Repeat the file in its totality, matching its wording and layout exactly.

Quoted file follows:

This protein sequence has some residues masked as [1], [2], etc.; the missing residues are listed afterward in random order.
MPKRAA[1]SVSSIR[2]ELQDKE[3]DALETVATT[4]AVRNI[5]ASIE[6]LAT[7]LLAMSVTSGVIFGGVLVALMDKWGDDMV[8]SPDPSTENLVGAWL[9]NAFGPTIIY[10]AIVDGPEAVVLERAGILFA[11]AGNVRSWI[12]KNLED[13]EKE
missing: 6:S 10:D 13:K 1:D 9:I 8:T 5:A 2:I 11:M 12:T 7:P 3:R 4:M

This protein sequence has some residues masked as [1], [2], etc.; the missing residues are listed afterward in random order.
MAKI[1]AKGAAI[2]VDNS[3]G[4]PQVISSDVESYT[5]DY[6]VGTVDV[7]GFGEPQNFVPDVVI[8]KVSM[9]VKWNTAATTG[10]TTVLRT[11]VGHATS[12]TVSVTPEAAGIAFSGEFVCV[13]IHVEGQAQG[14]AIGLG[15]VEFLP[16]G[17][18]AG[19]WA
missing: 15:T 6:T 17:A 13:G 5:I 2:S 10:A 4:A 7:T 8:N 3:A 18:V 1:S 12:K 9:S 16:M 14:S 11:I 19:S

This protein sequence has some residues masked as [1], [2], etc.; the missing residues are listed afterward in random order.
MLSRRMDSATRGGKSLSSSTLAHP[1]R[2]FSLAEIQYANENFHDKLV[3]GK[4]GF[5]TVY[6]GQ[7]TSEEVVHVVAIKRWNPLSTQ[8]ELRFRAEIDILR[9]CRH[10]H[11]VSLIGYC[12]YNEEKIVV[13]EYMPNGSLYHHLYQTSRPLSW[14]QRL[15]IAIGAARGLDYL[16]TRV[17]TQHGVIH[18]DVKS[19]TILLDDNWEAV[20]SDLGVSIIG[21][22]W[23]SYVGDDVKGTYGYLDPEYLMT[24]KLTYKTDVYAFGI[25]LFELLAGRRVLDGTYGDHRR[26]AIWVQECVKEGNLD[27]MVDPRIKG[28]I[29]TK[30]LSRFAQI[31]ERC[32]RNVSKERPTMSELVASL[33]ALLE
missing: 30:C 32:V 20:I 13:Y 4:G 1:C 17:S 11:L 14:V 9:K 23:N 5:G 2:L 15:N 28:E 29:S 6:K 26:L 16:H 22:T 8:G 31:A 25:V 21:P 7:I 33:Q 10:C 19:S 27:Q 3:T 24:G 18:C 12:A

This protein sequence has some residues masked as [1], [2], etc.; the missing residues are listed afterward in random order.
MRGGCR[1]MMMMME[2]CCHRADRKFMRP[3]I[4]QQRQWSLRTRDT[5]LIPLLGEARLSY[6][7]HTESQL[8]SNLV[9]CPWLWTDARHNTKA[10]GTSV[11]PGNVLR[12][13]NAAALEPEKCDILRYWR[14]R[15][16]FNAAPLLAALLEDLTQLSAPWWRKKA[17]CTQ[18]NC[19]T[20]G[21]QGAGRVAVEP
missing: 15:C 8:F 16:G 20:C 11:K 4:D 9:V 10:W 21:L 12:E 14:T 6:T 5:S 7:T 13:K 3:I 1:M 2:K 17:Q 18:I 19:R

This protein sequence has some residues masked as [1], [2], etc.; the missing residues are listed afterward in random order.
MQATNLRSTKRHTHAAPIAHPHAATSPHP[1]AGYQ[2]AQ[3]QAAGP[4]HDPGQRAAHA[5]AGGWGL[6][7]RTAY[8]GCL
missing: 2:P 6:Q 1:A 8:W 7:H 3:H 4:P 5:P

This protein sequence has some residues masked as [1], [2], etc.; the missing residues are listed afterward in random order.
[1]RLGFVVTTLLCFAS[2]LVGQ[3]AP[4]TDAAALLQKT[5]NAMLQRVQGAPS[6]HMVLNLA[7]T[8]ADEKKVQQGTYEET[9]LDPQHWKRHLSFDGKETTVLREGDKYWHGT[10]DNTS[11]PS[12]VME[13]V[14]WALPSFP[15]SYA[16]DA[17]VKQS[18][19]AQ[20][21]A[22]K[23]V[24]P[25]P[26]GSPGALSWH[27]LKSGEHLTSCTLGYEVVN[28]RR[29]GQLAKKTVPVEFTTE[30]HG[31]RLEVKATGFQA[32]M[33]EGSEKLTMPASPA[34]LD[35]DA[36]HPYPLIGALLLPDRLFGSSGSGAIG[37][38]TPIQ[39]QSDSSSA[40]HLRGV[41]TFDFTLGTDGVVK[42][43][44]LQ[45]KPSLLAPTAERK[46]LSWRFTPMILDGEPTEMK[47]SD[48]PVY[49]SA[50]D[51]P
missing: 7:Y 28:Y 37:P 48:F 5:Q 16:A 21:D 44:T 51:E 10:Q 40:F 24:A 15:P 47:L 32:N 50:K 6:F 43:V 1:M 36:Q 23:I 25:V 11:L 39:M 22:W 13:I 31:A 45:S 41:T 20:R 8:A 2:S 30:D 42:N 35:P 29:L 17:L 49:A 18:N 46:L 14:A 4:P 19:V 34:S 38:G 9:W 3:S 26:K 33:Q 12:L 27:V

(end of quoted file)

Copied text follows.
This protein sequence has some residues masked as [1], [2], etc.; the missing residues are listed afterward in random order.
MPKRAA[1]SVSSIR[2]ELQDKE[3]DALETVATT[4]AVRNI[5]ASIE[6]LAT[7]LLAMSVTSGVIFGGVLVALMDKWGDDMV[8]SPDPSTENLVGAWL[9]NAFGPTIIY[10]AIVDGPEAVVLERAGILFA[11]AGNVRSWI[12]KNLED[13]EKE
missing: 6:S 10:D 13:K 1:D 9:I 8:T 5:A 2:I 11:M 12:T 7:P 3:R 4:M

This protein sequence has some residues masked as [1], [2], etc.; the missing residues are listed afterward in random order.
MAKI[1]AKGAAI[2]VDNS[3]G[4]PQVISSDVESYT[5]DY[6]VGTVDV[7]GFGEPQNFVPDVVI[8]KVSM[9]VKWNTAATTG[10]TTVLRT[11]VGHATS[12]TVSVTPEAAGIAFSGEFVCV[13]IHVEGQAQG[14]AIGLG[15]VEFLP[16]G[17][18]AG[19]WA
missing: 15:T 6:T 17:A 13:G 5:I 2:S 10:A 4:A 7:T 8:N 3:A 18:V 1:S 12:K 9:S 16:M 14:S 11:I 19:S

This protein sequence has some residues masked as [1], [2], etc.; the missing residues are listed afterward in random order.
MLSRRMDSATRGGKSLSSSTLAHP[1]R[2]FSLAEIQYANENFHDKLV[3]GK[4]GF[5]TVY[6]GQ[7]TSEEVVHVVAIKRWNPLSTQ[8]ELRFRAEIDILR[9]CRH[10]H[11]VSLIGYC[12]YNEEKIVV[13]EYMPNGSLYHHLYQTSRPLSW[14]QRL[15]IAIGAARGLDYL[16]TRV[17]TQHGVIH[18]DVKS[19]TILLDDNWEAV[20]SDLGVSIIG[21][22]W[23]SYVGDDVKGTYGYLDPEYLMT[24]KLTYKTDVYAFGI[25]LFELLAGRRVLDGTYGDHRR[26]AIWVQECVKEGNLD[27]MVDPRIKG[28]I[29]TK[30]LSRFAQI[31]ERC[32]RNVSKERPTMSELVASL[33]ALLE
missing: 30:C 32:V 20:I 13:Y 4:G 1:C 17:S 11:L 14:V 9:K 23:N 5:G 2:L 15:N 28:E 29:S 6:K 26:L 16:H 22:T 8:G 31:A 25:V 21:P 7:I 33:Q 10:C 19:S 27:Q 3:T 24:G 18:C 12:A

This protein sequence has some residues masked as [1], [2], etc.; the missing residues are listed afterward in random order.
MRGGCR[1]MMMMME[2]CCHRADRKFMRP[3]I[4]QQRQWSLRTRDT[5]LIPLLGEARLSY[6][7]HTESQL[8]SNLV[9]CPWLWTDARHNTKA[10]GTSV[11]PGNVLR[12][13]NAAALEPEKCDILRYWR[14]R[15][16]FNAAPLLAALLEDLTQLSAPWWRKKA[17]CTQ[18]NC[19]T[20]G[21]QGAGRVAVEP
missing: 15:C 8:F 16:G 20:C 11:K 4:D 9:V 10:W 21:L 12:E 14:T 6:T 5:S 7:T 13:K 3:I 1:M 2:K 17:Q 18:I 19:R

This protein sequence has some residues masked as [1], [2], etc.; the missing residues are listed afterward in random order.
MQATNLRSTKRHTHAAPIAHPHAATSPHP[1]AGYQ[2]AQ[3]QAAGP[4]HDPGQRAAHA[5]AGGWGL[6][7]RTAY[8]GCL
missing: 2:P 6:Q 1:A 8:W 7:H 3:H 4:P 5:P

This protein sequence has some residues masked as [1], [2], etc.; the missing residues are listed afterward in random order.
[1]RLGFVVTTLLCFAS[2]LVGQ[3]AP[4]TDAAALLQKT[5]NAMLQRVQGAPS[6]HMVLNLA[7]T[8]ADEKKVQQGTYEET[9]LDPQHWKRHLSFDGKETTVLREGDKYWHGT[10]DNTS[11]PS[12]VME[13]V[14]WALPSFP[15]SYA[16]DA[17]VKQS[18][19]AQ[20][21]A[22]K[23]V[24]P[25]P[26]GSPGALSWH[27]LKSGEHLTSCTLGYEVVN[28]RR[29]GQLAKKTVPVEFTTE[30]HG[31]RLEVKATGFQA[32]M[33]EGSEKLTMPASPA[34]LD[35]DA[36]HPYPLIGALLLPDRLFGSSGSGAIG[37][38]TPIQ[39]QSDSSSA[40]HLRGV[41]TFDFTLGTDGVVK[42][43][44]LQ[45]KPSLLAPTAERK[46]LSWRFTPMILDGEPTEMK[47]SD[48]PVY[49]SA[50]D[51]P
missing: 7:Y 28:Y 37:P 48:F 5:Q 16:A 21:D 44:T 51:E 10:Q 40:F 24:A 15:P 47:L 32:N 50:K 6:F 43:V 1:M 36:Q 23:I 25:V 11:L 39:M 22:W 13:I 31:A 45:S 41:T 20:R 8:A 2:S 30:D 42:N 35:P 29:L 17:L 49:A 18:N 46:L 14:A 4:P 19:V 34:S 38:G 9:W 3:S 26:K 33:Q 12:L 27:V